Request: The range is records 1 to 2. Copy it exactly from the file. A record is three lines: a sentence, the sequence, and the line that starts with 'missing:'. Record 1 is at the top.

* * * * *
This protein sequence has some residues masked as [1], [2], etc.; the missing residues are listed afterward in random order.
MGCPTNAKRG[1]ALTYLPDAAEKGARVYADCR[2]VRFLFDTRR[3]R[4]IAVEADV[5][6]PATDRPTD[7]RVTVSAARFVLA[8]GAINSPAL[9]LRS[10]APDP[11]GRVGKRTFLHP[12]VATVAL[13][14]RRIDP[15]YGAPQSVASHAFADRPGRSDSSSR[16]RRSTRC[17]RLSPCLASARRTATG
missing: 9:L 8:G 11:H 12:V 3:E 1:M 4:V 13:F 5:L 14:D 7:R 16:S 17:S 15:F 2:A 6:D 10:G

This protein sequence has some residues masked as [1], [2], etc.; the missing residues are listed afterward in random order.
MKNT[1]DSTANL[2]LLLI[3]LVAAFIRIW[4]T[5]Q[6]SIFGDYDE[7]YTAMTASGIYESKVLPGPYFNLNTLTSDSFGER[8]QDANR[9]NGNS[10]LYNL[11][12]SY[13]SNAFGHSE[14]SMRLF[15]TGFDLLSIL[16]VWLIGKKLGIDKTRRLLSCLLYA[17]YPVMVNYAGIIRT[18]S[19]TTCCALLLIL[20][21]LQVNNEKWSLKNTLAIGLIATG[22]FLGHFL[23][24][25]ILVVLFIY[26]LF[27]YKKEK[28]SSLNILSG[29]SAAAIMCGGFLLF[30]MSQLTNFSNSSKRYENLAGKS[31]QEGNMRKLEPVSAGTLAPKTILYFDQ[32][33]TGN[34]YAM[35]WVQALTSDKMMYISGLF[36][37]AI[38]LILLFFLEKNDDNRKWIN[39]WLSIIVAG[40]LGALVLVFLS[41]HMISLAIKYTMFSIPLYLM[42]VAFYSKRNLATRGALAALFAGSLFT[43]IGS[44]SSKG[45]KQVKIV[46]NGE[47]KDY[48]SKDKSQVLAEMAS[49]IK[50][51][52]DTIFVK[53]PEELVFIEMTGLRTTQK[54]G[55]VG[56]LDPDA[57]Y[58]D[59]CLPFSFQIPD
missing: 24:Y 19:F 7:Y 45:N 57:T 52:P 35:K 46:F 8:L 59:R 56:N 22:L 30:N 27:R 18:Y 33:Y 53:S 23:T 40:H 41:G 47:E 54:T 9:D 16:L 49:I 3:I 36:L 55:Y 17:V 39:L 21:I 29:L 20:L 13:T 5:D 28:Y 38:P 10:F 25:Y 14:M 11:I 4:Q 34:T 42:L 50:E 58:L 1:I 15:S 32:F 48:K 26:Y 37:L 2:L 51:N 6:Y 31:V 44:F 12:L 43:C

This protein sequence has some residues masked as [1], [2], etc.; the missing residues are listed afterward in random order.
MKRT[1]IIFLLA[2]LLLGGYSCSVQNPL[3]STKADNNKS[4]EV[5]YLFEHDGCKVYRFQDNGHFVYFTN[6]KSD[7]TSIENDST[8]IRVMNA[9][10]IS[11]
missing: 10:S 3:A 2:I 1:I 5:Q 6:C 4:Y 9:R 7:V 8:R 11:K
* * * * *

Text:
This protein sequence has some residues masked as [1], [2], etc.; the missing residues are listed afterward in random order.
MGCPTNAKRG[1]ALTYLPDAAEKGARVYADCR[2]VRFLFDTRR[3]R[4]IAVEADV[5][6]PATDRPTD[7]RVTVSAARFVLA[8]GAINSPAL[9]LRS[10]APDP[11]GRVGKRTFLHP[12]VATVAL[13][14]RRIDP[15]YGAPQSVASHAFADRPGRSDSSSR[16]RRSTRC[17]RLSPCLASARRTATG
missing: 9:L 8:G 11:H 12:V 3:E 1:M 4:V 13:F 5:L 14:D 7:R 16:S 17:S 15:F 2:A 6:D 10:G

This protein sequence has some residues masked as [1], [2], etc.; the missing residues are listed afterward in random order.
MKNT[1]DSTANL[2]LLLI[3]LVAAFIRIW[4]T[5]Q[6]SIFGDYDE[7]YTAMTASGIYESKVLPGPYFNLNTLTSDSFGER[8]QDANR[9]NGNS[10]LYNL[11][12]SY[13]SNAFGHSE[14]SMRLF[15]TGFDLLSIL[16]VWLIGKKLGIDKTRRLLSCLLYA[17]YPVMVNYAGIIRT[18]S[19]TTCCALLLIL[20][21]LQVNNEKWSLKNTLAIGLIATG[22]FLGHFL[23][24][25]ILVVLFIY[26]LF[27]YKKEK[28]SSLNILSG[29]SAAAIMCGGFLLF[30]MSQLTNFSNSSKRYENLAGKS[31]QEGNMRKLEPVSAGTLAPKTILYFDQ[32][33]TGN[34]YAM[35]WVQALTSDKMMYISGLF[36][37]AI[38]LILLFFLEKNDDNRKWIN[39]WLSIIVAG[40]LGALVLVFLS[41]HMISLAIKYTMFSIPLYLM[42]VAFYSKRNLATRGALAALFAGSLFT[43]IGS[44]SSKG[45]KQVKIV[46]NGE[47]KDY[48]SKDKSQVLAEMAS[49]IK[50][51][52]DTIFVK[53]PEELVFIEMTGLRTTQK[54]G[55]VG[56]LDPDA[57]Y[58]D[59]CLPFSFQIPD
missing: 24:Y 19:F 7:Y 45:N 57:T 52:P 35:K 46:F 8:L 59:R 56:N 22:L 30:N 27:R 18:Y 33:Y 53:S 23:T 40:H 41:G 47:E 54:T 9:D 16:L 49:I 3:I 36:L 55:Y 17:V 39:L 21:I 29:L 20:L 13:T 5:D 28:Y 38:P 10:F 25:Y 14:M 11:I 4:Q 34:T 42:L 50:E 58:L 1:I 15:S 32:F 48:K 26:Y 37:L 2:L 51:N 6:Y 31:V 44:F 12:L 43:C